Remember American heroes
Taking the time to reach out to a veteran or servicemember, volunteer or donate to an organization that supports those in the military, or write to a living Medal of Honor recipient would always be appreciated. Though years may have passed since someone’s service, our troops still deserve praise for what they gave.
Fly the flag
Medal of Honor recipients went above and beyond to protect our country, and the freedom we all enjoy. Today is a great day to feel especially proud of the United States, so fly that flag high!
5 Important Facts About The Medal Of Honor
It’s not pinned on
The Medal of Honor is the only military distinction that is not pinned on - rather, it’s worn around the neck.
At first, it seemed too European
In 1861, when the first rumblings of creating an award like the Medal of Honor were documented, the idea was dismissed by a respected Union Army commander for seeming too European.
Theodore Roosevelt is in the club
Though awarded posthumously in this case, the Medal of Honor was awarded to Theodore Roosevelt for leading the volunteer regiment, the Rough Riders. He is the only president to have received the award.
All ages welcome
n 1863, 13-year-old Willie Johnston became the youngest recipient of the Medal of Honor. He showed valor at age 11 while serving as a drummer boy in his father’s squad.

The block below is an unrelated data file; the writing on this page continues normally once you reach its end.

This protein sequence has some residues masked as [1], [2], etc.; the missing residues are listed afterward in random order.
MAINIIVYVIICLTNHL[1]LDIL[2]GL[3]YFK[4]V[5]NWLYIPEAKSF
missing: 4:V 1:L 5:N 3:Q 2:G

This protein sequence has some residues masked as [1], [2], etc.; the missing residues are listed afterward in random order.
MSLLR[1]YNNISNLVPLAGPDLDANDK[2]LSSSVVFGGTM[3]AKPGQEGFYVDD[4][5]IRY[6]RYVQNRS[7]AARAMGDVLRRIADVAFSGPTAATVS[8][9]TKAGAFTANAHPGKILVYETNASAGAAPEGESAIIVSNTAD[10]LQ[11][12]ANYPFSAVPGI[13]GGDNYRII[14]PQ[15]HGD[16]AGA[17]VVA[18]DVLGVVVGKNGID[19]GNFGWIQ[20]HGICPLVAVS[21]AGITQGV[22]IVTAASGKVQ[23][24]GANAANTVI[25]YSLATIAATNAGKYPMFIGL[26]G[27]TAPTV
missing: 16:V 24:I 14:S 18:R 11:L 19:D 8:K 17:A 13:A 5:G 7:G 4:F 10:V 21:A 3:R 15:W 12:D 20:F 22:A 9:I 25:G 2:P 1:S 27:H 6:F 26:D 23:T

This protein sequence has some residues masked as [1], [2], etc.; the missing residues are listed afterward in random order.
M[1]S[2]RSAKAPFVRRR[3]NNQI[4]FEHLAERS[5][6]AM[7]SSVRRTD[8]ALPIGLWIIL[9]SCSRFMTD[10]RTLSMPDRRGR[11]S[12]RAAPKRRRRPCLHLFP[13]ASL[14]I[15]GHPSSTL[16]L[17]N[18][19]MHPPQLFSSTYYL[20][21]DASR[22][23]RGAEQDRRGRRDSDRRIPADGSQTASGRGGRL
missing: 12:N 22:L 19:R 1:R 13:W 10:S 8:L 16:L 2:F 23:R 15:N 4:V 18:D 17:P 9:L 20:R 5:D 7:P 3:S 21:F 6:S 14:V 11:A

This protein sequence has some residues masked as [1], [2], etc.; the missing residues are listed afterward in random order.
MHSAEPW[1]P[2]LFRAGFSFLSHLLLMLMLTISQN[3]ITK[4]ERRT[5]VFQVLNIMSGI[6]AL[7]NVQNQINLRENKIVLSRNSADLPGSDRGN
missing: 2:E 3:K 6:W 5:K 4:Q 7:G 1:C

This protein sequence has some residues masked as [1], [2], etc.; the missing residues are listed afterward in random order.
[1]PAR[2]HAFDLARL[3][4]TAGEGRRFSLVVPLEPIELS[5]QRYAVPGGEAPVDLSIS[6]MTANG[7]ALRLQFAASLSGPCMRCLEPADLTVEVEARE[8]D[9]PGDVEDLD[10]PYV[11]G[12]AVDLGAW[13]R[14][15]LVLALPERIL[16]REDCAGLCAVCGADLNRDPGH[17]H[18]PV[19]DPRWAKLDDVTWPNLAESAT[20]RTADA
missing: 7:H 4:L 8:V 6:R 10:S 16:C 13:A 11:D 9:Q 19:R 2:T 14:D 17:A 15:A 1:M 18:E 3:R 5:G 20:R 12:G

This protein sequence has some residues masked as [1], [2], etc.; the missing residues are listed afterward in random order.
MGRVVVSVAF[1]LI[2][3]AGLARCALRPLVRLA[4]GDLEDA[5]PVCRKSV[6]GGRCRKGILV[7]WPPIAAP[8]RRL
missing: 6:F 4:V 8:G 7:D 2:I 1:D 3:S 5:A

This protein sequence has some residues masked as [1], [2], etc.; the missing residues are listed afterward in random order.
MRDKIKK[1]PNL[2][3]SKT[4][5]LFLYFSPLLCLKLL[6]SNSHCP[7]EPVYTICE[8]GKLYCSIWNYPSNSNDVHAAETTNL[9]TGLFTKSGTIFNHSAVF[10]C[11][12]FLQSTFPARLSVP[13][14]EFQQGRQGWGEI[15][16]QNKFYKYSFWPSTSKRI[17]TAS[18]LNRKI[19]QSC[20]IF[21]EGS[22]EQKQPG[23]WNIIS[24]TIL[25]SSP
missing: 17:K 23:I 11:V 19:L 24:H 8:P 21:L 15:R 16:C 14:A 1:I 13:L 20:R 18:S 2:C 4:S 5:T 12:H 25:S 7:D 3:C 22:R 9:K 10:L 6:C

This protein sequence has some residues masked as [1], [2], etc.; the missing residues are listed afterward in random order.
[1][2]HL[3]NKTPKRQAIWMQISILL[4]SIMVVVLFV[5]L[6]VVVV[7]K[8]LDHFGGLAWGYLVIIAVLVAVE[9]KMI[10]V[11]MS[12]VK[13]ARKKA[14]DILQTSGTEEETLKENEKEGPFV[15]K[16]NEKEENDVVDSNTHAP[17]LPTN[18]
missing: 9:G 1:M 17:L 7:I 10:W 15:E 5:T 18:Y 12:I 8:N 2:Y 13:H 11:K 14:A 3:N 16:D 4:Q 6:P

Not the Congressional Medal of Honor
Though there is some confusion on this topic, the award is simply called the Medal of Honor, not the Congressional Medal of Honor.
Why National Medal of Honor Day is Important
It honors important individuals
No matter how many years have passed since the recipient went above the call of duty for our country, his or her actions remain very brave and commendable. The Medal of Honor is one of the most significant ways to show that the United States is grateful every day for their sacrifice.
Many military members and civilians alike admire Medal of Honor recipients - and for good reason. When we are called to be brave in life, it helps to draw inspiration from the valor of past recipients of this honor.
It shines a light on the military
Being in the military can be grueling and dangerous, so the individuals that choose to serve deserve all the recognition they can get. Awards like the Medal of Honor call attention to the fact that the people who protect our freedoms are some of the toughest on the planet.
National Medal of Honor Day dates